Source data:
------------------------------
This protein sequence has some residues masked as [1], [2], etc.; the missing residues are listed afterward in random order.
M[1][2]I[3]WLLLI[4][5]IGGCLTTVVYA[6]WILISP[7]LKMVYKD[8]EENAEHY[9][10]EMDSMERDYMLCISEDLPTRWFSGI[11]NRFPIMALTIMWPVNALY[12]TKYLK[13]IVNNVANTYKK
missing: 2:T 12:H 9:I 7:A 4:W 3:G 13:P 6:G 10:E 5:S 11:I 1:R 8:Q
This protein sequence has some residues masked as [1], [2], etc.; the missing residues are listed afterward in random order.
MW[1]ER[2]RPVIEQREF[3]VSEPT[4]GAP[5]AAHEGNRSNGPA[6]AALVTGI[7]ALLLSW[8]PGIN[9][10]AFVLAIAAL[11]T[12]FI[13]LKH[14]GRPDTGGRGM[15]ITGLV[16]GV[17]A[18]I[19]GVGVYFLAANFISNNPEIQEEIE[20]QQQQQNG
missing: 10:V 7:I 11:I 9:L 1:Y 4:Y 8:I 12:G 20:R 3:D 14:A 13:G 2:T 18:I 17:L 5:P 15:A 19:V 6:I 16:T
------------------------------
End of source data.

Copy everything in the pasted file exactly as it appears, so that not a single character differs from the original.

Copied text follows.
This protein sequence has some residues masked as [1], [2], etc.; the missing residues are listed afterward in random order.
M[1][2]I[3]WLLLI[4][5]IGGCLTTVVYA[6]WILISP[7]LKMVYKD[8]EENAEHY[9][10]EMDSMERDYMLCISEDLPTRWFSGI[11]NRFPIMALTIMWPVNALY[12]TKYLK[13]IVNNVANTYKK
missing: 2:T 12:H 9:I 7:A 4:W 3:G 13:P 6:G 10:E 5:S 11:I 1:R 8:Q
This protein sequence has some residues masked as [1], [2], etc.; the missing residues are listed afterward in random order.
MW[1]ER[2]RPVIEQREF[3]VSEPT[4]GAP[5]AAHEGNRSNGPA[6]AALVTGI[7]ALLLSW[8]PGIN[9][10]AFVLAIAAL[11]T[12]FI[13]LKH[14]GRPDTGGRGM[15]ITGLV[16]GV[17]A[18]I[19]GVGVYFLAANFISNNPEIQEEIE[20]QQQQQNG
missing: 10:V 7:I 11:I 9:L 1:Y 4:Y 8:I 12:G 20:R 3:D 14:A 13:G 2:T 18:I 17:L 5:P 15:A 19:V 6:I 16:T